Georgia might be hydrocarbon-poor, but the Caucasian country has its eyes set on becoming an important power exporter to its much larger neighbours Iran, Russia and Turkey. Endowed with a sizeable hydroelectric power potential and untapped wind and solar capacity, Tbilisi is pursuing the development of renewable energy as a way not just to reduce greenhouse gases, but also to increase generation capacity for energy security and eventually exports.
Energy security has always been a touchy subject in Georgia, where suspicion of Russia, its traditional gas supplier, forced a change in strategy to buy gas from neighbouring Azerbaijan when the latter launched its gas production in 2007. Georgia has since built up its power generation capacity to cover most of its needs during the year, but still relies on gas imports during peak times in winter. Georgians perceive this dependence as a sign of weakness, since it has involved talking to Russia again.
Hydropower might, therefore, be the answer to Georgia's geopolitical and energy concerns. That is because the mountainous and river-crossed country is the uncontested leader in hydropower in the Caucasus, boasting a technical capacity of 80 terawatts (TW). Even though the country is building and planning 31 new hydropower plants (HPPs), in addition to the existing 66 HPPs, less than a quarter of its hydropower potential is being utilised.
Building HPPs, particularly small-scale ones, has become a government priority and is promoted through several instruments, such as public funds like the Georgian Energy Development Fund and the JSC Partnership Fund. But by far the biggest sponsor of hydropower in the country in recent years has been the EBRD, which has lent Tbilisi over $350mn for such projects to date. Over the years, the bank has financed up to ten renewable energy projects.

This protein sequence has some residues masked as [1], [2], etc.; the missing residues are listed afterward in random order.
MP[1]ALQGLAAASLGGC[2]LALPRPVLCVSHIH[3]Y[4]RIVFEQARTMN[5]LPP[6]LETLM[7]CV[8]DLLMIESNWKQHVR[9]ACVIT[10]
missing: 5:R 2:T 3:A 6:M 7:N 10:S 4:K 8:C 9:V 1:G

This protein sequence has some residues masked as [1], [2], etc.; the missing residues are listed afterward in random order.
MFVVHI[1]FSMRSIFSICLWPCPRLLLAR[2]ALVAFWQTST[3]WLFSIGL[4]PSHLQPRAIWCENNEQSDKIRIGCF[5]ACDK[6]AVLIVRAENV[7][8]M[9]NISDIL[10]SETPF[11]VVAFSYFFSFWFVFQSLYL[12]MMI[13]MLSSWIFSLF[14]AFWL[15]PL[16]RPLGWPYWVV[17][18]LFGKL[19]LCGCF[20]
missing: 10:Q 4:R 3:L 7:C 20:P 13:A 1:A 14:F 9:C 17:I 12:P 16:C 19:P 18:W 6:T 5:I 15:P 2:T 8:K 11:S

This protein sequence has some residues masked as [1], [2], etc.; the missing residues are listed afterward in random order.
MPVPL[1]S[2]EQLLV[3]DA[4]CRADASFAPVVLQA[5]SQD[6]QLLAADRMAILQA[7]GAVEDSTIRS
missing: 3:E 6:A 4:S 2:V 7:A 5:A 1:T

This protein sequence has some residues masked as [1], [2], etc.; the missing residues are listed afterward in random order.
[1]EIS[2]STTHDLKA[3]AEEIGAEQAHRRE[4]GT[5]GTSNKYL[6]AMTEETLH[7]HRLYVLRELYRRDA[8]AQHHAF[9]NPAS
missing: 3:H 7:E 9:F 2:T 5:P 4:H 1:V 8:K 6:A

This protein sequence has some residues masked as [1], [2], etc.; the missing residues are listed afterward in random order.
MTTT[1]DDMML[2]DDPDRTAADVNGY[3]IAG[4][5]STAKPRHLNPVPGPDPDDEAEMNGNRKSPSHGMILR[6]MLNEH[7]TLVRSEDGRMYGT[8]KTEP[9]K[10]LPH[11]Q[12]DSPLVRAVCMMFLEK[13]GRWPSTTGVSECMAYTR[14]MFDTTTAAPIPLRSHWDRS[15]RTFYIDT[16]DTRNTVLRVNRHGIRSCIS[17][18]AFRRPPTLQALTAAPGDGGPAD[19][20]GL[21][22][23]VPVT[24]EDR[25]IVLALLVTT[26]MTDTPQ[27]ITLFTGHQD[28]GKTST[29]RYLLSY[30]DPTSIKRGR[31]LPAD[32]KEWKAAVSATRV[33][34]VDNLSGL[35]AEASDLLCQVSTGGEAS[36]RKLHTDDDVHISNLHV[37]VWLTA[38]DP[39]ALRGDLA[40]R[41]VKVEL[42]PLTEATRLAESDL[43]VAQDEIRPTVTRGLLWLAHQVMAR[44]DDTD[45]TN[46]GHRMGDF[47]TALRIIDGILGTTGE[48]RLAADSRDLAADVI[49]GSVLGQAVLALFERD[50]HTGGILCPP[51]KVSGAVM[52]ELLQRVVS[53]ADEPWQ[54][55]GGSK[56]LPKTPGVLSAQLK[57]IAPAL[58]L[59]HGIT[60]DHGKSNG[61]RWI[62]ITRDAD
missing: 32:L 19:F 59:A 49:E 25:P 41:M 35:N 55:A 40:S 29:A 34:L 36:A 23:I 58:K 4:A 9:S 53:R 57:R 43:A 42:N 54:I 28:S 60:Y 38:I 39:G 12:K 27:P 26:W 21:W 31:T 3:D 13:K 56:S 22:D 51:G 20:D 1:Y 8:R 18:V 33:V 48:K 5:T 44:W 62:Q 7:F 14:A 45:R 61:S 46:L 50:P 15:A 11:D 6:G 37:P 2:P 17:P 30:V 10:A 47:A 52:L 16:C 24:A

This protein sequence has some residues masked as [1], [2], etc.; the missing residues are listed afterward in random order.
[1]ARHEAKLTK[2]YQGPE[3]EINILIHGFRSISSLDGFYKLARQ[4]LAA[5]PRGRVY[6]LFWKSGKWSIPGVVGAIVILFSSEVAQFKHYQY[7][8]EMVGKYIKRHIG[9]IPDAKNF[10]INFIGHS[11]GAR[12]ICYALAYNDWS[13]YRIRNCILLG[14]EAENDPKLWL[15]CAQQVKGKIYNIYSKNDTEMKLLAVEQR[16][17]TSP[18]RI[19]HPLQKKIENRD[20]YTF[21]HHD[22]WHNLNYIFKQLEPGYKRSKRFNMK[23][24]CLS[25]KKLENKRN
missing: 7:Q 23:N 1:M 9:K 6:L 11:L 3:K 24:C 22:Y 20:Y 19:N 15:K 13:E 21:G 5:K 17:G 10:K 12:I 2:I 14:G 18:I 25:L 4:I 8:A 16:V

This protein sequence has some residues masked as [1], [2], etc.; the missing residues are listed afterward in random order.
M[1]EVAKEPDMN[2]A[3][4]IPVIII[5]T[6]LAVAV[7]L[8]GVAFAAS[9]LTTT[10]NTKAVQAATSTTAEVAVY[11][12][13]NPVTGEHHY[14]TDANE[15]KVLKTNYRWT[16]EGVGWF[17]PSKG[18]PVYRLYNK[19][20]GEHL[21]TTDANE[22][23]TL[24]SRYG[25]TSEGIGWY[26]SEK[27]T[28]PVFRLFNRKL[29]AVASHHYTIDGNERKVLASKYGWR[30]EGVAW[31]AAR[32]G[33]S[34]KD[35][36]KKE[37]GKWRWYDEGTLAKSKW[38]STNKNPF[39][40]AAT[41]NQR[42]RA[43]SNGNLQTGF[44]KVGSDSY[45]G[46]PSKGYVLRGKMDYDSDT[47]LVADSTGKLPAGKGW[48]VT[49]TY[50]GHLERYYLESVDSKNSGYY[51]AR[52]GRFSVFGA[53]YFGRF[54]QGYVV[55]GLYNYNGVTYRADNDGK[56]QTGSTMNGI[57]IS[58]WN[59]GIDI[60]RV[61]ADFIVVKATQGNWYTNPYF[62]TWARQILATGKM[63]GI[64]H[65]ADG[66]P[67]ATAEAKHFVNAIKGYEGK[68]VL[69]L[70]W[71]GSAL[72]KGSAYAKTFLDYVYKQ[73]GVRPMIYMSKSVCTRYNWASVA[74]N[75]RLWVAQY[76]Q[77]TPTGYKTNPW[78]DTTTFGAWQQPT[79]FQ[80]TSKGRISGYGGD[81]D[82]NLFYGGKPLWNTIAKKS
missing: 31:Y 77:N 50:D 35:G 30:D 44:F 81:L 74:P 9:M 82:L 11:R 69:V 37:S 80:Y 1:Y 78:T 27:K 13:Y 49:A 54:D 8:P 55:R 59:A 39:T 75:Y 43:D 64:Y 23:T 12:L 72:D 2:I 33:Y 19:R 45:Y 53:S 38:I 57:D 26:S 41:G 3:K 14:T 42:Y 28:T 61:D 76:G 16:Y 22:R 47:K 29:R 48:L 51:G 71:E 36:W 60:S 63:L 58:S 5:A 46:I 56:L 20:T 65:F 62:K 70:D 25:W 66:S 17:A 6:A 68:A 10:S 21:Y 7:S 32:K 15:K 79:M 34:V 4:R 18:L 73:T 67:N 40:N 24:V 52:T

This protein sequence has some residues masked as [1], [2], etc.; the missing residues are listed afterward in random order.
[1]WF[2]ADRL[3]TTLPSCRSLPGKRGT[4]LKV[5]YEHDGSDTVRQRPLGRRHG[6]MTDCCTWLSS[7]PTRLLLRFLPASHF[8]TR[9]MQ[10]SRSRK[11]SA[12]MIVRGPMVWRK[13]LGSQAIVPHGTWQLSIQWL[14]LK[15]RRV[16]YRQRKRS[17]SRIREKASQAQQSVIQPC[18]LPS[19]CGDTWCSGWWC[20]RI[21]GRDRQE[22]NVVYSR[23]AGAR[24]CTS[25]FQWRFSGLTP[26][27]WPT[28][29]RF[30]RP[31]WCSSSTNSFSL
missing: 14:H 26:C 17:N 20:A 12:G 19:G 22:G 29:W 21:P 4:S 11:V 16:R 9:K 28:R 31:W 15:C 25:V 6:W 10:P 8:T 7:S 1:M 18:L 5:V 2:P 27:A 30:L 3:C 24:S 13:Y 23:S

In November, the bank disclosed its intention to adopt a more holistic approach to its renewable energy projects in Georgia by developing a low-carbon framework through which it would co-finance up to $350mn worth of medium-sized projects ranging from 10 to 60 megawatts (MW) in installed capacity. The framework would further increase the share of privately owned generation plants in Georgia, where the government owns about 45% of the domestic capacity.
“Larger projects have an easier time attracting foreign investment, because the amount of due diligence and investment does not increase proportionally with the size of the project. Therefore, foreign investors choose to invest in larger projects, while small and medium projects are normally developed by local investors or international companies that do not necessarily have expertise in the sector,” David Managadze, principal banker at the EBRD, explains in an interview with bne IntelliNews. “By developing the low-carbon framework, the EBRD wants to send a strong signal that it is supporting the [energy] sector in Georgia.”
Georgia's hydropower development drive has not been without controversy, though. Non-governmental organisations like the Green Alternative have long protested against the impact of dams and HPPs on settlements located downstream and the lack of environmental due diligence for some of the projects, such as the Dariali HPP located on the Teriali River, close to the border with Russia. While Managadze insists the EBRD ensures all of its projects have environmental permits from the government, Green Alternative contends these permits are based on data about river flows that is more than 30 years old, and that some of the HPPs are built on the territory of national reserves, while others require communities living downstream to be relocated.
Seeking to diversify its portfolio away from hydropower – and the surrounding controversy – the EBRD has begun to invest in another resource that is abundant in Georgia, namely wind, by co-financing the first commercial wind farm in the Caucasus in Gori, eastern Georgia, in collaboration with the energy ministry and the state-owned Energy Development Fund. The farm is a pilot project that will “demonstrate the viability of such projects in Georgia”, says Managadze. If Gori is successful, the EBRD has the appetite for more such projects, Managadze says, particularly since it “is getting signals from investors that there is an interest in financing wind farms in Georgia”.